Mar 27 2014
Washington, D.C. – U.S. Senator Marco Rubio (R-FL) today issued the following statement on the Centers for Disease Control and Prevention’s (CDC) latest autism prevalence report:
“Autism awareness and research is a cause that has long been near and dear to my heart. In fact, it’s the last issue I worked on in the closing hours of my service in the Florida Legislature and I remain supportive of those struggling with the disorder. In the midst of the CDC’s latest prevalence report showing a dramatic increase in the number of families affected by autism, we are reminded of why this issue needs greater attention. At a time when the only commonality in Washington seems to be its divisiveness, there is no better reason for us to come together than to ensure a promising future for our children.
“According to today’s report, autism affects one in 68 children every year — nearly a 30% increase from two years ago. Autism is a disorder that does not discriminate; it affects every race, ethnicity and income level. It affects real people, with real families who face real struggles, and it operates on a broad spectrum, manifesting itself in many different ways. While we may not have the science or medicine to prevent it at this time, our understanding of what it means to have autism is only improving. This encourages us to work toward helping those struggling with the disorder — which is exactly what the Achieving a Better Life Experience (ABLE) Act aims to do.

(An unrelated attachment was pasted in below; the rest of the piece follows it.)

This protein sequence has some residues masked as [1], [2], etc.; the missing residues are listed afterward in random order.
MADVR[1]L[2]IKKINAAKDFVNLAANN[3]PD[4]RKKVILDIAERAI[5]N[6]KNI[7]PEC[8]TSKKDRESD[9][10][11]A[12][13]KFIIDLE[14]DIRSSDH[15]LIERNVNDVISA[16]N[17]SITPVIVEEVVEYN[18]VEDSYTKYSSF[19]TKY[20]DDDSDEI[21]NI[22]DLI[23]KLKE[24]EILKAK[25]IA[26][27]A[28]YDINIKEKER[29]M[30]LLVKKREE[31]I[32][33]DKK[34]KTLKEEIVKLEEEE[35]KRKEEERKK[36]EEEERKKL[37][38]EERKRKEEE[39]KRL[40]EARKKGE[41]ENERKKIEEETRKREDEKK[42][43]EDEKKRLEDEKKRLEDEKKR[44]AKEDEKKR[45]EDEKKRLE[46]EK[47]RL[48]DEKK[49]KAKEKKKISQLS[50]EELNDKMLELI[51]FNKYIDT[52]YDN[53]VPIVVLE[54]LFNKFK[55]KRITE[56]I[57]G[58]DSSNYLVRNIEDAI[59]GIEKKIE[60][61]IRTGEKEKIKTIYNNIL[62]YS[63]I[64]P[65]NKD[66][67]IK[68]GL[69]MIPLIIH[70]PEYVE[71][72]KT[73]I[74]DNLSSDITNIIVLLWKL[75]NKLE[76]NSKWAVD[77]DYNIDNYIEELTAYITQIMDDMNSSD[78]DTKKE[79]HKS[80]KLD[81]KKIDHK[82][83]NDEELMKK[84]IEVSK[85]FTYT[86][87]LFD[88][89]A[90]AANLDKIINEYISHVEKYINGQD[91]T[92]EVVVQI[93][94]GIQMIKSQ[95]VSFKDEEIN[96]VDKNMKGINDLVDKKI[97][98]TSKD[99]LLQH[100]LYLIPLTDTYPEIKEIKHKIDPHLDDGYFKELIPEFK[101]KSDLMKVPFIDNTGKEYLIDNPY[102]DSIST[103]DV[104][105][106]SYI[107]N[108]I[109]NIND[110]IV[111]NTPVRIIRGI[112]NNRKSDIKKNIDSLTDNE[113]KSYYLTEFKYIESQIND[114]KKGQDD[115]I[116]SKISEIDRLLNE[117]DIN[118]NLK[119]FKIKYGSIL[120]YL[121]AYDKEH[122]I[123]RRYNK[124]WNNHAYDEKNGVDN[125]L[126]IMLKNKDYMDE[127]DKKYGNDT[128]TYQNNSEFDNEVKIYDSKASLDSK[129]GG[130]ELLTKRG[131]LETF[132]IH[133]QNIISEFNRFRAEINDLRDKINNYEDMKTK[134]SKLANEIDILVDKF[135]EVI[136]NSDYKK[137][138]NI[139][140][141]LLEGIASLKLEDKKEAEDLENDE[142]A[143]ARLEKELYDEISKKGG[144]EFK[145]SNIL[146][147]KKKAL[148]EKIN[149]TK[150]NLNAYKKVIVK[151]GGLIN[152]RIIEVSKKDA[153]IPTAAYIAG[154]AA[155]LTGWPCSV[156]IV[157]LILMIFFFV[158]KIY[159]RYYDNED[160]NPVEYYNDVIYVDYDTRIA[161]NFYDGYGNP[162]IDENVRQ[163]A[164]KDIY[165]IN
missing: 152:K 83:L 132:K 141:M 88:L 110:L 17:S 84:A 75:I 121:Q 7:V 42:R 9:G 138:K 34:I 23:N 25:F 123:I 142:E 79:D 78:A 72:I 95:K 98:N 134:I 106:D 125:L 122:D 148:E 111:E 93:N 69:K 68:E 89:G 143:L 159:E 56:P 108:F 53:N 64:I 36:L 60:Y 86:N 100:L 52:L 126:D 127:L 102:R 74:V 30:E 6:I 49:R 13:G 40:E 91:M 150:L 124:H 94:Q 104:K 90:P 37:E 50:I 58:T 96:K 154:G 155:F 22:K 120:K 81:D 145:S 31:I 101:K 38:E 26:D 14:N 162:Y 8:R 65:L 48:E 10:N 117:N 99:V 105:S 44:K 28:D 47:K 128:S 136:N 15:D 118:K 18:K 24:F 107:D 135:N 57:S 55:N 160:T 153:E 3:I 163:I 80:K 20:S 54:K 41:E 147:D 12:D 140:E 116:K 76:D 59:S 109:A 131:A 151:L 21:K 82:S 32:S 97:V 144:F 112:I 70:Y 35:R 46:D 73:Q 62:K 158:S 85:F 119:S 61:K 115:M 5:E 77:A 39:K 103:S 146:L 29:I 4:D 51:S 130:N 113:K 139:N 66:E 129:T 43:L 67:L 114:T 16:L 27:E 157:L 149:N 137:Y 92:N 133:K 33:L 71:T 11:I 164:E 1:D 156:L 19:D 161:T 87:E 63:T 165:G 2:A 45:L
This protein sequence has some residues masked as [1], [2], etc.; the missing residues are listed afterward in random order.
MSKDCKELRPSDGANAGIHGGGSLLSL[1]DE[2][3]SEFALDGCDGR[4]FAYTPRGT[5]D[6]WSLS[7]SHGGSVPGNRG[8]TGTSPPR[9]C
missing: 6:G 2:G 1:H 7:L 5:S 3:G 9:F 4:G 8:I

“Today’s announcement highlights the experiences of families affected by autism and the need for a national strategy to address the issue. The ABLE Act, which would ease financial strains by providing tax-free savings accounts for people with disabilities, is a simple solution that offers significant and meaningful support.
“It has been a long-held American belief that we must be a voice for those who struggle to find their own. As a society, we must never accept that a person may be unable to fulfill their full potential because of the circumstances of their birth. Helping those with disabilities, particularly children, is something that distinguishes us as a country, and it is a value we must work to maintain.
“Today, I am proud to stand with the autism community and I look forward to working with my colleagues in the Senate to respond to this public health crisis.”